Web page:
This section is from the book "Safe Building", by Louis De Coppet Berg. Also available from Amazon: Code Check: An Illustrated Guide to Building a Safe House.

By referring to a table of areas of circles, or by calculation we find ing-moment. We have marked along the pin, Figure 187, the thicknesses of heads, the length of pin required being 5 1/2", to this must be added the head and nut and also sufficient for strut D (5/8") which we remember did not come into the calculation along line A E (Figure 182.)

Design for largest Strain first,

Shearing strain too great. ' that for an area of cross-section of 8 square inches we require a diameter of 3 3/16". This is a larger pin than we want to use and besides seems a very large pin for the strains; it is evident, therefore, that our heads are badly arranged along the pin ; we will decide, therefore, to divide the rods E and C each in two parts, making each head one-half the thickness as above found, and arrange them as shown in Figure 187.

Fig. 187.

Now the safe cross-shearing on our pin (2 3/4") for single-shear would be from Table XXXIX = 47600 pounds, we pass along horizontal line 2 3/4" till we strike iron single-shear curve and then pass upward about four-fifths way between the third and fourth vertical lines to the right of 40000; as each space is evidently 2000 pounds, we should have 400000 +3 4/5. 2000 = 47600 pounds. By calculation we should have had area of 2 3/4" circle = 5,939 square inches, therefore safe (single) cross-shearing see Formula (7) =5,939.8000= 47512 pounds. The greatest cross-shearing strain on the pin with arrangement as shown in Figure 187 is 44000 pounds, and is between the heads E and C (or E, and C, ). so that we need not fear shearing.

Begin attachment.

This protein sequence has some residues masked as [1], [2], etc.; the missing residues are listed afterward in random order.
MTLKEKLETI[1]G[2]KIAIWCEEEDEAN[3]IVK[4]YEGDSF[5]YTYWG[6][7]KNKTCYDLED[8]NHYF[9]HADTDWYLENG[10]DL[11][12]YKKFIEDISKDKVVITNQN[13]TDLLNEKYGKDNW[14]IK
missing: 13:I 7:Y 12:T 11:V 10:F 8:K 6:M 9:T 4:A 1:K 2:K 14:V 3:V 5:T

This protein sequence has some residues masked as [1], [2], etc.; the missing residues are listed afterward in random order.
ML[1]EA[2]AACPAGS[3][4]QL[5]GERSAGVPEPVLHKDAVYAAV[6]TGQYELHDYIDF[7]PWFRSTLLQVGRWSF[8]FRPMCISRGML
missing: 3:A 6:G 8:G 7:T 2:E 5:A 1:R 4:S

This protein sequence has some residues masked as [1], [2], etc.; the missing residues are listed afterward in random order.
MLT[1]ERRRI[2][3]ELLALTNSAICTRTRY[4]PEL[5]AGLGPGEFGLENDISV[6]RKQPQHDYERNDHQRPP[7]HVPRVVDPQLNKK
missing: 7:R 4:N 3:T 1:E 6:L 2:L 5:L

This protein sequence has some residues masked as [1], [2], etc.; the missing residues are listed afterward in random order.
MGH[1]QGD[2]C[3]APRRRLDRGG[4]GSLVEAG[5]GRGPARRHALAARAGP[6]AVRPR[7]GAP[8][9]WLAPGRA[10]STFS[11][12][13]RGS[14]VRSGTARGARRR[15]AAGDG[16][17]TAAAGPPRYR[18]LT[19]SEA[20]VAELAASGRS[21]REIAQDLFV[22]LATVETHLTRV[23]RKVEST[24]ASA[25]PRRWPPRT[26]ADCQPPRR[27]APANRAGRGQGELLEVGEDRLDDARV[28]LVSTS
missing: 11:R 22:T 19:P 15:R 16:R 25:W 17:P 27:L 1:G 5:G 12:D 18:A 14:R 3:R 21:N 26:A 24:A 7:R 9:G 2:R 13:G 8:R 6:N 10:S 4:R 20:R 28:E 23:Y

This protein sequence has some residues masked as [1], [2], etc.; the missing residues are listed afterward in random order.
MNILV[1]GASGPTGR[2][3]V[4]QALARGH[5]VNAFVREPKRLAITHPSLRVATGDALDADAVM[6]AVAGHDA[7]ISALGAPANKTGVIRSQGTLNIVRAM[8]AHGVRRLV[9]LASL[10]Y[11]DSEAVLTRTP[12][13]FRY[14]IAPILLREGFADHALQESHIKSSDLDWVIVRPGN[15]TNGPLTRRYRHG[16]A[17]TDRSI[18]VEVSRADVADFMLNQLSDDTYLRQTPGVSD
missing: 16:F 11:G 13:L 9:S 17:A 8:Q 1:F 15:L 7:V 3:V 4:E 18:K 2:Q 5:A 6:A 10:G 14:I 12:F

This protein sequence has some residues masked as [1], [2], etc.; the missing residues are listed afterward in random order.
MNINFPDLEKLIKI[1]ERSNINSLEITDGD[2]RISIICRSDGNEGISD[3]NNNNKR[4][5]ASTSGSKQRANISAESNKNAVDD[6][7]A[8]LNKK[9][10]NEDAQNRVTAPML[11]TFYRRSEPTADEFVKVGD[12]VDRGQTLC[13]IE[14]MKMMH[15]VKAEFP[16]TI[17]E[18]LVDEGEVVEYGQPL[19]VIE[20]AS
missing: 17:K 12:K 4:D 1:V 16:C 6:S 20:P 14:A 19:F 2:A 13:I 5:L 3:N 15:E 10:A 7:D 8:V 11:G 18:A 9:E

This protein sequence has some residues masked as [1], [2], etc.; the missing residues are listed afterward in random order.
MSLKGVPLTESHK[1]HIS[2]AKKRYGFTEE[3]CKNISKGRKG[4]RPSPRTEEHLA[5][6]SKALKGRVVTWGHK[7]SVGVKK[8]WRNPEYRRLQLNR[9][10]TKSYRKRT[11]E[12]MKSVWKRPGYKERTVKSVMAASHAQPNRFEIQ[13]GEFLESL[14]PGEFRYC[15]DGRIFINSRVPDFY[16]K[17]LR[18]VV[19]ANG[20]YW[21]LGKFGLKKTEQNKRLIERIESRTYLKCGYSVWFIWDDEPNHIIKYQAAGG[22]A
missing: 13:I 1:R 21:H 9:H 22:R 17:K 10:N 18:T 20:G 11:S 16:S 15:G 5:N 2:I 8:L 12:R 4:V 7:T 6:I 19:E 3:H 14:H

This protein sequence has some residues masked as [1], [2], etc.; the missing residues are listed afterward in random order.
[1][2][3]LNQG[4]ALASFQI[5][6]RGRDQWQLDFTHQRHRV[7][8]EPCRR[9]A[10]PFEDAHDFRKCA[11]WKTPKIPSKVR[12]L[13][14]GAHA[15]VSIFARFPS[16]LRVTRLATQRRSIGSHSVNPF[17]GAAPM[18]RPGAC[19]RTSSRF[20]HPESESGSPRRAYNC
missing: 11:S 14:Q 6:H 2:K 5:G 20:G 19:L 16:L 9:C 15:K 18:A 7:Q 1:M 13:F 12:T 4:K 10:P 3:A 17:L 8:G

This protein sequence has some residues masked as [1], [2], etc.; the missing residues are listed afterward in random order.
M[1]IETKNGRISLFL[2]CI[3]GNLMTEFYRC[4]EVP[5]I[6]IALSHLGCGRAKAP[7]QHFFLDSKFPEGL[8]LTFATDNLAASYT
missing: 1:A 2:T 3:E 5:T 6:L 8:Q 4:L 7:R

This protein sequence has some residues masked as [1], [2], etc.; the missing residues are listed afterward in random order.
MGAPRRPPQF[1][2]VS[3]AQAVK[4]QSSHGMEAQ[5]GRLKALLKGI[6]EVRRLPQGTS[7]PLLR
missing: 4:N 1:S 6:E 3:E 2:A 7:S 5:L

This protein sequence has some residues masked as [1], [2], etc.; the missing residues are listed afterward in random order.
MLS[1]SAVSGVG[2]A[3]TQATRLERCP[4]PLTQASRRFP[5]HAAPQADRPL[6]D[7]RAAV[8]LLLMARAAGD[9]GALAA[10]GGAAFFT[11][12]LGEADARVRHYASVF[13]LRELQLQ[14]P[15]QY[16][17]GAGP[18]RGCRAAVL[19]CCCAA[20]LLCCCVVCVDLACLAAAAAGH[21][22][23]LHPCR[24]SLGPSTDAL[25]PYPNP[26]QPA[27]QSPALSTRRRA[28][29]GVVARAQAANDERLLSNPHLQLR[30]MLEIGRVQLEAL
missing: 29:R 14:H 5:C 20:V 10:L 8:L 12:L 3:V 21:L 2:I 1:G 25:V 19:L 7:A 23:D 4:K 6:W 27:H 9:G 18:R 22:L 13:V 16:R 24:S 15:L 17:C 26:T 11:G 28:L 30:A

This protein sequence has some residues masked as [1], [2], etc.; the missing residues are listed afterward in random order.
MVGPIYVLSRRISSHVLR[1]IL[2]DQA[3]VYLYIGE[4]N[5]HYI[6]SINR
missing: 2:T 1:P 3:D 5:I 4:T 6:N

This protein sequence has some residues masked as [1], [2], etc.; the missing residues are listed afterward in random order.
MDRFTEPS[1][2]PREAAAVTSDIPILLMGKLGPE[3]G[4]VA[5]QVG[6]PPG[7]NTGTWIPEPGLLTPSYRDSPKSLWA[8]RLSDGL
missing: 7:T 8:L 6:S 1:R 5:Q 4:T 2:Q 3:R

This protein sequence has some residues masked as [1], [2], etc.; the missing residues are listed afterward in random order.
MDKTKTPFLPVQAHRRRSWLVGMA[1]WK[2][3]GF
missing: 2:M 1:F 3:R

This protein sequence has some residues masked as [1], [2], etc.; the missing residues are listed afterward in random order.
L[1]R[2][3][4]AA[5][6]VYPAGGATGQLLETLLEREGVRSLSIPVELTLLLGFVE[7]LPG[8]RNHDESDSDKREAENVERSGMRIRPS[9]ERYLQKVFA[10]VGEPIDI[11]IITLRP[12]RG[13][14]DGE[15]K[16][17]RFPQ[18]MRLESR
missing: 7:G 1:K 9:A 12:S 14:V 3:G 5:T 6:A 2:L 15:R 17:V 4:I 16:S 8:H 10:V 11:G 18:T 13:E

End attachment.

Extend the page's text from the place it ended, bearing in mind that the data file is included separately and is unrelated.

The shearing area of pin being all right we now consider the bend-

Shearing from Table XXXIX.

Immediately under the pin, Figure 187, we have marked the distances from centre to centre of heads, which are, of course, the distances we consider when calculating the bending-moment. Accordingly our pin becomes a circular wrought-iron beam of 2 3/4" diameter, with a span or length of 4 1/8" and supported at both ends by forces E and E1. The beam is loaded with the forces C, C1 and B as shown in Figure 187.

The greatest bending-moment will be at the centre (See p. 51, Vol. I), and will be

Bending-moment on pin.

mB = 44000. (1 3/16 + 7/8) - 32000.7/8 - 24000.0 = 90750 - 28000 - 0 = 62750 pounds-inch.

This will be much more than the pin can stand for we have, for the safe bending-moment on a 2 3/4" pin, moment of resistance r = 11/14. (1 3/8)3=2,042 (Table I, Section No. 7) and from Formula (18) transposed, the safe bending-moment on pin m = 2,042.15000

= 30630 pounds-inch or, only about one-half of the actual bending-moment. Had we used Table XXXIX instead of calculating arithmetically we should have passed along the horizontal line 2 1/2" till we struck the dotted bending-moment curve for wrought-iron at 15000 pounds and then passed vertically to the bottom. This would be about two-fifths way between the vertical lines 30000 and the first one to its right, each space being evidently 1500 pounds, this would mean 30600 pounds-inch safe bending-moment on a 2 3/4" pin.